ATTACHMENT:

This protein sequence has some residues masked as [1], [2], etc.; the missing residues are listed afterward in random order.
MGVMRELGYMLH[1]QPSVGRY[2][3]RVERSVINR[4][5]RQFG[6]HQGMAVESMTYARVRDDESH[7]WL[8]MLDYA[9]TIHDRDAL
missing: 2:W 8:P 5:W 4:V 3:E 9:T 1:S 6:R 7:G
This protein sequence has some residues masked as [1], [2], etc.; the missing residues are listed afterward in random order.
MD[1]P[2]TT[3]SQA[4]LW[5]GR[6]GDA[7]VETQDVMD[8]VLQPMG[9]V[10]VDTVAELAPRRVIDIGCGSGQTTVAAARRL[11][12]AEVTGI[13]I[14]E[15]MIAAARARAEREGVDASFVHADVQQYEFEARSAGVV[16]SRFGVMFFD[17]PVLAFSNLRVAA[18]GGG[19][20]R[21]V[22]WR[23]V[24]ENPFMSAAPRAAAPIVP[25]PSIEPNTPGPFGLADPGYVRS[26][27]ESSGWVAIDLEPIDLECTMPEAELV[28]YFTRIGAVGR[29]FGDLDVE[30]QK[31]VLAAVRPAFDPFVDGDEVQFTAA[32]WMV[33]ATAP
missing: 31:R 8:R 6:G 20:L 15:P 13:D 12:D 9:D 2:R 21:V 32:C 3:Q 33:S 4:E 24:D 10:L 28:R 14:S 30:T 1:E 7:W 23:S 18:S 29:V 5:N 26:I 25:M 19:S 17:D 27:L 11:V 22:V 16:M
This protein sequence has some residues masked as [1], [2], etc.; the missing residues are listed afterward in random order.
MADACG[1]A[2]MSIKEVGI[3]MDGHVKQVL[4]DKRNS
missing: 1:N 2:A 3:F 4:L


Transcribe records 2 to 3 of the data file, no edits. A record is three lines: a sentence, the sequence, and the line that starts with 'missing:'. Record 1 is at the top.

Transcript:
This protein sequence has some residues masked as [1], [2], etc.; the missing residues are listed afterward in random order.
MD[1]P[2]TT[3]SQA[4]LW[5]GR[6]GDA[7]VETQDVMD[8]VLQPMG[9]V[10]VDTVAELAPRRVIDIGCGSGQTTVAAARRL[11][12]AEVTGI[13]I[14]E[15]MIAAARARAEREGVDASFVHADVQQYEFEARSAGVV[16]SRFGVMFFD[17]PVLAFSNLRVAA[18]GGG[19][20]R[21]V[22]WR[23]V[24]ENPFMSAAPRAAAPIVP[25]PSIEPNTPGPFGLADPGYVRS[26][27]ESSGWVAIDLEPIDLECTMPEAELV[28]YFTRIGAVGR[29]FGDLDVE[30]QK[31]VLAAVRPAFDPFVDGDEVQFTAA[32]WMV[33]ATAP
missing: 31:R 8:R 6:G 20:L 15:P 13:D 12:D 9:D 2:R 21:V 32:C 3:Q 33:S 4:E 24:D 10:L 28:R 14:S 30:T 1:E 7:W 23:S 18:S 29:V 5:N 26:I 25:M 19:S 17:D 27:L 11:V 22:V 16:M
This protein sequence has some residues masked as [1], [2], etc.; the missing residues are listed afterward in random order.
MADACG[1]A[2]MSIKEVGI[3]MDGHVKQVL[4]DKRNS
missing: 1:N 2:A 3:F 4:L